What is going on in the body? Wilson disease occurs in about 1 in 30,000 people worldwide. It is caused by a defect in an enzyme, or special protein. This enzyme normally helps the body get rid of extra copper. The amount of copper in a normal diet is more than the body needs. In people with Wilson disease, the extra copper cannot be excreted and may damage the liver, brain, and other organs.
What are the signs and symptoms of the disease? Wilson disease may cause:
What are the causes and risks of the disease? Wilson disease is an inherited disorder. The children of parents who carry the gene for the disorder are at risk. Genetic counselling may be helpful.
What can be done to prevent the disease? Nothing can be done to prevent Wilson disease in someone who has already been born. Genetic testing can determine whether someone has the gene for Wilson disease. Genetic counselling is useful for people with a family history of the disease.
How is the disease diagnosed? The abnormal history and physical examination makes the doctor suspect Wilson disease. Usually there are high levels of copper in the urine. Often the level of a special protein in the blood is lower than normal. These findings are very suggestive of Wilson disease. Unusual pigment rings seen in the eye, or a large amount of copper in a liver biopsy can both confirm the diagnosis. A liver biopsy involves taking a small piece of liver with a special needle put through the skin. The piece can then be examined under a microscope. Sometimes other tests may be needed.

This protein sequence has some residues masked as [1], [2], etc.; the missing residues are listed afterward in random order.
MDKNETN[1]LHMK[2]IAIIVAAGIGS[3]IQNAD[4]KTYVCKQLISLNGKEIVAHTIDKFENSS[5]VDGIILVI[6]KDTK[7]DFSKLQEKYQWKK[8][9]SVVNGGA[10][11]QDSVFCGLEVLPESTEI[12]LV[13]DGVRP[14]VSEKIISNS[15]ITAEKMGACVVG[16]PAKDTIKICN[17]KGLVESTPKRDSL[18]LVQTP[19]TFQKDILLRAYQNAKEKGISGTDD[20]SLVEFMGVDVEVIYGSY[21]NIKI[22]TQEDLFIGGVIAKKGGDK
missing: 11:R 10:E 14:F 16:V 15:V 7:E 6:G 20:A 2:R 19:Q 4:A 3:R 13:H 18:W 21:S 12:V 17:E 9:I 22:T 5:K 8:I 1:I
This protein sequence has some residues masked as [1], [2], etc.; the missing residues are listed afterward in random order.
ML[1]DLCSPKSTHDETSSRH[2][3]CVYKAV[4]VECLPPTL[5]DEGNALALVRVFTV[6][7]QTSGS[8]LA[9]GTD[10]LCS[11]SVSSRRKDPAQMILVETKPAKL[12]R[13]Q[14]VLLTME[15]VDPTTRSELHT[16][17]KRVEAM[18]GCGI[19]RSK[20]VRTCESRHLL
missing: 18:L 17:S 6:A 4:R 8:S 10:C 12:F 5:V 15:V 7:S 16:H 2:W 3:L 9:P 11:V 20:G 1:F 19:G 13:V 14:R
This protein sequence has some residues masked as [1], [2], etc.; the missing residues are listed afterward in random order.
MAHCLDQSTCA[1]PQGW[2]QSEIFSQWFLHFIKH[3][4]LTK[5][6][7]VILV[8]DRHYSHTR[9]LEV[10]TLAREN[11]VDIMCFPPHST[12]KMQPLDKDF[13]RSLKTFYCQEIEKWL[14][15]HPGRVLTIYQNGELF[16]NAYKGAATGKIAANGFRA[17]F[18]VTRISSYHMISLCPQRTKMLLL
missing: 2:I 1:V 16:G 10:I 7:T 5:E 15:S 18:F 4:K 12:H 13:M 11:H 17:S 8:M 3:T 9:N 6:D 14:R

What are the long-term effects of the disease? If untreated, Wilson disease causes death. A delay in treatment can cause permanent brain damage, hepatitis, or cirrhosis. If treatment is started early and continued for life, there may be no long-term effects.
What are the risks to others? Wilson disease is not contagious. It is an autosomal recessive disorder. That means the disease occurs in people who get the defective gene from both parents. Parents who have had a child with Wilson disease are at risk for having other affected children.
What are the treatments for the disease? Treatment is started right after the diagnosis is made, even if there are no symptoms. It continues for the rest of an affected person's life. If treatment is stopped, the symptoms return. Treatment includes avoiding foods rich in copper. Examples of such foods are dried beans, peas, whole wheat, chocolate, and organ meats.
Medications are also needed. Penicillamine is usually used to treat Wilson disease. It binds copper and allows it to be excreted in the urine. Pyridoxine, a component of vitamin B6, is also given. Other medications, such as trientine dihydrochloride and zinc, may be used in some cases.
In rare cases, Wilson disease may cause rapid, severe liver damage. The only option in such cases is a liver transplant.
What are the side effects of the treatments? All medications have side effects, such as allergic reactions or stomach upset. For example, penicillamine may cause a rash, low blood counts, or joint pains.
What happens after treatment for the disease? Treatment is needed for life.
How is the disease monitored? Copper levels in the body are measured to check the effectiveness of treatment. Routine blood and urine tests are also done.
Author: Ronald J. Jorgenson, DDS, PhD, FACMG Reviewer: HealthAnswers Australia Medical Review Panel Editor: Dr David Taylor, Chief Medical Officer HealthAnswers Australia Last Updated: 1/10/2001 Contributors Potential conflict of interest information for reviewers available on request
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